Saturday 14 November 2020

Greenland (Movie Review)

Remember when disaster movies were all the rage? Well, nowadays, it seems the news contains enough disasters to overwhelm even the wildest of imaginations. But back in the genre's heyday, disaster movie fans were all but guaranteed to get at least two high-profile disaster films each year. We had Twister and Independence Day in 1996; Volcano and Dante's Peak in 97; Armageddon and Deep Impact in 98, and so on. 

But with 2020 itself looking like one big disaster movie in the making, one would imagine that the genre would no longer offer the kind of escapism fans look for in those movies. Except it seems Gerard Butler and Ric Roman Waugh must've not gotten that particular memo, because their latest film is so gloriously reminiscent of the genre's heyday, that you might be fooled into thinking the film was plucked straight out of the late 90s or early 2000s.

The movie stars Gerald Butler as John Garrity, a civil engineer whose family is selected for transportation to an undisclosed underground bunker in the lead up to an impending extinction level event. Basically, a comet big enough to end all life on Earth is on a collision course, and the US government is in a race against time to secure some of the high-profile citizens it would need to rebuild, should they happen to survive the impact. But chaos ensues and things do not go according to plan, so that John must find another way to get his family up to Greenland, where the bunker is believed to be located.

So a part of me can't help but wonder how Greenland would've fared at the global box office, had the coronavirus not forced movie theaters to close down earlier in the year. I suspect it would have done decent enough, but now we'll never know for sure. The movie itself was decent for what it was, accomplishing most of what it sets out to do. That doesn't mean it didn't have some glaring problems though.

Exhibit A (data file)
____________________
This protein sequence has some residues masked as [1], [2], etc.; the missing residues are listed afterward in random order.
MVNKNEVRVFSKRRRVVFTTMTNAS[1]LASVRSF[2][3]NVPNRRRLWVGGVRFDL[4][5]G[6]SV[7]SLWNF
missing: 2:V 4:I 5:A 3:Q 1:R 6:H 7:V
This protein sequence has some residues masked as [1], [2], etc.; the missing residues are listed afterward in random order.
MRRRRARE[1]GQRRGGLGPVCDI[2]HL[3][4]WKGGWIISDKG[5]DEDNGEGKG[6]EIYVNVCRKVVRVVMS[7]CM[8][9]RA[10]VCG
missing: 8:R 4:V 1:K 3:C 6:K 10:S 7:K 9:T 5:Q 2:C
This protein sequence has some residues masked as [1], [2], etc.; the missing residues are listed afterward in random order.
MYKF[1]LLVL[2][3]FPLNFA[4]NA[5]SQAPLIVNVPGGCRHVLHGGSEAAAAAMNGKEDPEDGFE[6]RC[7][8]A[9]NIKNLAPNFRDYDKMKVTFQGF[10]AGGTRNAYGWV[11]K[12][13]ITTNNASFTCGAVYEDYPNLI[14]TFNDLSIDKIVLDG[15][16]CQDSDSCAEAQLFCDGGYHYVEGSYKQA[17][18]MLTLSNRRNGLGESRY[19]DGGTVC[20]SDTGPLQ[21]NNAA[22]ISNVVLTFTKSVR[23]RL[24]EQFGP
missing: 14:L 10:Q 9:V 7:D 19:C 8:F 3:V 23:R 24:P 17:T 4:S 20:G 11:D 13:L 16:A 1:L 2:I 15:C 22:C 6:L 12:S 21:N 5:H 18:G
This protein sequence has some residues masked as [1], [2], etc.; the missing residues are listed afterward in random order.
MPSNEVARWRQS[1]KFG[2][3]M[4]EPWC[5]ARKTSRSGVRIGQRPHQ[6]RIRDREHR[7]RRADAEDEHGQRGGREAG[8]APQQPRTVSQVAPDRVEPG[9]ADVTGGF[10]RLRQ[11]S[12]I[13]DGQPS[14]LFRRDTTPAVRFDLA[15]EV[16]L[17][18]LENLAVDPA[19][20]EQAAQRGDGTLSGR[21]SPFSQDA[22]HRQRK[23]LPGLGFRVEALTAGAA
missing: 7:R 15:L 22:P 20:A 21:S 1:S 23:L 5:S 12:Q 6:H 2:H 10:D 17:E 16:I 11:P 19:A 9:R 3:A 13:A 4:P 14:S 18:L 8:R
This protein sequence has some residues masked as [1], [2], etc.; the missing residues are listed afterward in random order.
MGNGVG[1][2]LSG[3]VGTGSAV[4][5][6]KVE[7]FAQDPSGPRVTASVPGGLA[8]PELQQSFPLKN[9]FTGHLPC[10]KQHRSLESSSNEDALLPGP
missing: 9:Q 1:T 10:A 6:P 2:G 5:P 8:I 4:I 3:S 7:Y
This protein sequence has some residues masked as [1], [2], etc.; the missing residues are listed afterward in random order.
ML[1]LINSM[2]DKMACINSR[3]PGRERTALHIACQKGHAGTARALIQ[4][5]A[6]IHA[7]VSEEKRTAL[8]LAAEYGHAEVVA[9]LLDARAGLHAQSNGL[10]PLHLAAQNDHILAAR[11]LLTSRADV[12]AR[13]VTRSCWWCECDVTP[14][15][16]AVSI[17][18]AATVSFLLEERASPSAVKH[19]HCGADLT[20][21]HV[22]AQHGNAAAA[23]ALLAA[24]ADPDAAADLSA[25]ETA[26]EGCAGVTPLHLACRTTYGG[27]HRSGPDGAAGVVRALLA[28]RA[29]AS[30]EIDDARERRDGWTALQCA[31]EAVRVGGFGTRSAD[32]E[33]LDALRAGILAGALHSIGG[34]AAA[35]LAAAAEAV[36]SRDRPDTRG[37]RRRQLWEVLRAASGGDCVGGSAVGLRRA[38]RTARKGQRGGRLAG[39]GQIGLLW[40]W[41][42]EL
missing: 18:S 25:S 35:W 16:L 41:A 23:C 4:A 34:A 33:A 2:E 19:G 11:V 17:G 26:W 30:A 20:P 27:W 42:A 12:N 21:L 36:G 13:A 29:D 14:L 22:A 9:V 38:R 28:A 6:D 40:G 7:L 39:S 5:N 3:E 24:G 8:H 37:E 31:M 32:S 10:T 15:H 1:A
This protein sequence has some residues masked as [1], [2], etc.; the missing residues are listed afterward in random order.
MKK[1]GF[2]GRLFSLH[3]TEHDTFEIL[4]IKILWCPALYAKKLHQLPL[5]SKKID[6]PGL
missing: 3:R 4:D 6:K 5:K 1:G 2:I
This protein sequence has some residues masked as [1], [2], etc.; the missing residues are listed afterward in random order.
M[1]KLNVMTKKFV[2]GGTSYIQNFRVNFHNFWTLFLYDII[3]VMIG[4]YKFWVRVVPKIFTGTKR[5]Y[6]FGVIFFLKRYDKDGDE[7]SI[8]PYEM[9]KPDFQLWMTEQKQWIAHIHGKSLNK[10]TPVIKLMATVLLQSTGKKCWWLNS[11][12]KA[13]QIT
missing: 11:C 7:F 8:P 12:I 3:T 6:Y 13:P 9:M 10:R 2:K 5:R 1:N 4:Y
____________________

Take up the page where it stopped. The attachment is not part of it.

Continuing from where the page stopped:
There were some head-scratching turn of events about halfway into the film, that seemed shoehorned into the script just to keep things interesting. But that is par for the course with most disaster films I guess, where everything that could possibly go wrong typically does.

Some questions were also left unanswered. Like for how long had the government actually known about the imminent comet strike? Earlier in the movie, it was suggested that it wasn't discovered until weeks prior, but that hardly seems like enough time to come up with an evacuation plan as elaborate as the one depicted in the movie. Granted, most of it did go to the dogs, but still.

Some of the special effects were also a little on the cheap side, adding to the movie's B-movie look and feel. Thankfully, there weren't as many VFX shots as you would anticipate in this type of movie, and most of the film was in fact carried along by the family drama at its heart. The music did tend to get a little overly sentimental though, as the movie tries really hard towards the end to evoke emotions out of viewers, while it flashbacks to the family at their happiest. Gerald Butler was convincing as a troubled man trying to win back the trust of his estranged wife, so there isn't much to complain about there.

Overall, Greenland should please fans of the disaster film genre, while offering enough escape from the actual disasters of 2020. Or at least inspiring some level of hope that they too would pass and be looked back on in the future.


  1. Was it better than 2012? That one was pretty bad. Hopefully it's better than Avalanche, which was riffed by RiffTrax. I still might check it out.

    1. It was definitely more nuanced than 2012. Less over-the-top. I haven't seen Avalanche though, but it already sounds like something I'll need to watch sometime.

  2. This comment has been removed by the author.

  3. In any event Bay knows his place (a careless activity chief who can make pretty movies and fun blasts).